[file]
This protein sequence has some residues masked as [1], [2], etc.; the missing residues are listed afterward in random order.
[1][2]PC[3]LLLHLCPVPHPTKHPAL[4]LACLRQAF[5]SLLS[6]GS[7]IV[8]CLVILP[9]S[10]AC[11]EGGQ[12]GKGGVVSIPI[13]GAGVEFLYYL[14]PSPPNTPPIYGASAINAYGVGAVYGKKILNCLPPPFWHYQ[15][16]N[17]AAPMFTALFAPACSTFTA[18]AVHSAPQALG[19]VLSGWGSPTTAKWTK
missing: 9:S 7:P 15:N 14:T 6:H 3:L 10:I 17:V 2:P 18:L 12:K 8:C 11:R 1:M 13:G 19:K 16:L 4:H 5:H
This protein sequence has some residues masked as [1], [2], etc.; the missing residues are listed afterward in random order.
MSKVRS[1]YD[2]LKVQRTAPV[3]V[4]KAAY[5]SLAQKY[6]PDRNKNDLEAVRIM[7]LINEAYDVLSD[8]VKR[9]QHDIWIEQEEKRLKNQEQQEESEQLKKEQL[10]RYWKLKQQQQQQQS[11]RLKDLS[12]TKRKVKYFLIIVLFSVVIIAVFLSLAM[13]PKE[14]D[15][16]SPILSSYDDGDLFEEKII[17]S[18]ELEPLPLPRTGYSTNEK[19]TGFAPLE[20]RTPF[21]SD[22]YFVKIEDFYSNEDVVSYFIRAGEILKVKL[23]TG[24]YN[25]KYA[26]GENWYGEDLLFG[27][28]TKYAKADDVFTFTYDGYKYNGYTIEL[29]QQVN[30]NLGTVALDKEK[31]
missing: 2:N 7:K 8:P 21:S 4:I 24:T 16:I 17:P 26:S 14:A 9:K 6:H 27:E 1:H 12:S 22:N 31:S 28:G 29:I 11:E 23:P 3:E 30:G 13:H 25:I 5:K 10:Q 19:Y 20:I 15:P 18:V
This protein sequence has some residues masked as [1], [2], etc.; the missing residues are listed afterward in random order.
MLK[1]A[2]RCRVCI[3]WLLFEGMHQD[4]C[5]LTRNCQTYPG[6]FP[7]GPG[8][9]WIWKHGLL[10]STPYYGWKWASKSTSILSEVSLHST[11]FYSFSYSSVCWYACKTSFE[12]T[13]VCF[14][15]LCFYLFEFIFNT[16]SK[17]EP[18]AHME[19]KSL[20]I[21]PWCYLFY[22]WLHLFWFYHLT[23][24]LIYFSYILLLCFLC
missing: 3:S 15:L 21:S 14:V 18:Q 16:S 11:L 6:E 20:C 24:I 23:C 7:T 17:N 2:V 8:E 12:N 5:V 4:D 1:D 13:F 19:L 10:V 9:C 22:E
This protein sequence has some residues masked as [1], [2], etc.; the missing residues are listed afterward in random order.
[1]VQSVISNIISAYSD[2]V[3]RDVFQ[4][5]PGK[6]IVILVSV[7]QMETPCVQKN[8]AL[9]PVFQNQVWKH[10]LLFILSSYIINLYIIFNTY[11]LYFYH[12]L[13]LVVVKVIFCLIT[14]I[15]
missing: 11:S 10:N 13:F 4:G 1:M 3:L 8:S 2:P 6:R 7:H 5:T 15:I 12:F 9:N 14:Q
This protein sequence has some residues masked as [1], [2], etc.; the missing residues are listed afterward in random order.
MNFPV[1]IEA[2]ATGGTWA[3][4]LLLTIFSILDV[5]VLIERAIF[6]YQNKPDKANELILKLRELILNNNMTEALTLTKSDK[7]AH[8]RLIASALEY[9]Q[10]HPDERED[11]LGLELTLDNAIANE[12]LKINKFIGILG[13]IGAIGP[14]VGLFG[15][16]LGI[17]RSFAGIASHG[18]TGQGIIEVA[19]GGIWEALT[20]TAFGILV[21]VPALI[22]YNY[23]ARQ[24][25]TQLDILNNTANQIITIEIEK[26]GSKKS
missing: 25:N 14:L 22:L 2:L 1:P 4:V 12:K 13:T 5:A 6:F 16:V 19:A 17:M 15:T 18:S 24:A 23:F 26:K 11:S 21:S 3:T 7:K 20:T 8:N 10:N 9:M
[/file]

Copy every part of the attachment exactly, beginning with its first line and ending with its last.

This protein sequence has some residues masked as [1], [2], etc.; the missing residues are listed afterward in random order.
[1][2]PC[3]LLLHLCPVPHPTKHPAL[4]LACLRQAF[5]SLLS[6]GS[7]IV[8]CLVILP[9]S[10]AC[11]EGGQ[12]GKGGVVSIPI[13]GAGVEFLYYL[14]PSPPNTPPIYGASAINAYGVGAVYGKKILNCLPPPFWHYQ[15][16]N[17]AAPMFTALFAPACSTFTA[18]AVHSAPQALG[19]VLSGWGSPTTAKWTK
missing: 9:S 7:P 15:N 14:T 6:H 3:L 10:I 17:V 2:P 18:L 12:K 8:C 11:R 1:M 13:G 19:K 16:L 4:H 5:H
This protein sequence has some residues masked as [1], [2], etc.; the missing residues are listed afterward in random order.
MSKVRS[1]YD[2]LKVQRTAPV[3]V[4]KAAY[5]SLAQKY[6]PDRNKNDLEAVRIM[7]LINEAYDVLSD[8]VKR[9]QHDIWIEQEEKRLKNQEQQEESEQLKKEQL[10]RYWKLKQQQQQQQS[11]RLKDLS[12]TKRKVKYFLIIVLFSVVIIAVFLSLAM[13]PKE[14]D[15][16]SPILSSYDDGDLFEEKII[17]S[18]ELEPLPLPRTGYSTNEK[19]TGFAPLE[20]RTPF[21]SD[22]YFVKIEDFYSNEDVVSYFIRAGEILKVKL[23]TG[24]YN[25]KYA[26]GENWYGEDLLFG[27][28]TKYAKADDVFTFTYDGYKYNGYTIEL[29]QQVN[30]NLGTVALDKEK[31]
missing: 2:N 7:K 8:P 21:S 4:I 24:T 16:I 17:P 26:S 14:A 9:K 6:H 27:E 1:H 12:S 22:N 31:S 28:G 29:I 11:E 23:P 3:E 30:G 13:H 25:I 5:K 10:Q 19:Y 20:I 15:P 18:V
This protein sequence has some residues masked as [1], [2], etc.; the missing residues are listed afterward in random order.
MLK[1]A[2]RCRVCI[3]WLLFEGMHQD[4]C[5]LTRNCQTYPG[6]FP[7]GPG[8][9]WIWKHGLL[10]STPYYGWKWASKSTSILSEVSLHST[11]FYSFSYSSVCWYACKTSFE[12]T[13]VCF[14][15]LCFYLFEFIFNT[16]SK[17]EP[18]AHME[19]KSL[20]I[21]PWCYLFY[22]WLHLFWFYHLT[23][24]LIYFSYILLLCFLC
missing: 3:S 15:L 21:S 14:V 18:Q 16:S 11:L 6:E 20:C 24:I 23:C 7:T 17:N 2:V 8:E 12:N 5:V 4:D 1:D 13:F 19:L 10:V 9:C 22:E
This protein sequence has some residues masked as [1], [2], etc.; the missing residues are listed afterward in random order.
[1]VQSVISNIISAYSD[2]V[3]RDVFQ[4][5]PGK[6]IVILVSV[7]QMETPCVQKN[8]AL[9]PVFQNQVWKH[10]LLFILSSYIINLYIIFNTY[11]LYFYH[12]L[13]LVVVKVIFCLIT[14]I[15]
missing: 11:S 10:N 13:F 4:G 1:M 3:L 8:S 2:P 6:R 7:H 5:T 15:I 12:F 9:N 14:Q
This protein sequence has some residues masked as [1], [2], etc.; the missing residues are listed afterward in random order.
MNFPV[1]IEA[2]ATGGTWA[3][4]LLLTIFSILDV[5]VLIERAIF[6]YQNKPDKANELILKLRELILNNNMTEALTLTKSDK[7]AH[8]RLIASALEY[9]Q[10]HPDERED[11]LGLELTLDNAIANE[12]LKINKFIGILG[13]IGAIGP[14]VGLFG[15][16]LGI[17]RSFAGIASHG[18]TGQGIIEVA[19]GGIWEALT[20]TAFGILV[21]VPALI[22]YNY[23]ARQ[24][25]TQLDILNNTANQIITIEIEK[26]GSKKS
missing: 25:N 14:L 22:L 2:L 1:P 4:V 12:K 13:T 5:A 6:F 16:V 19:A 17:M 15:T 18:S 24:A 23:F 26:K 11:S 21:S 3:T 7:K 20:T 8:N 10:N 9:M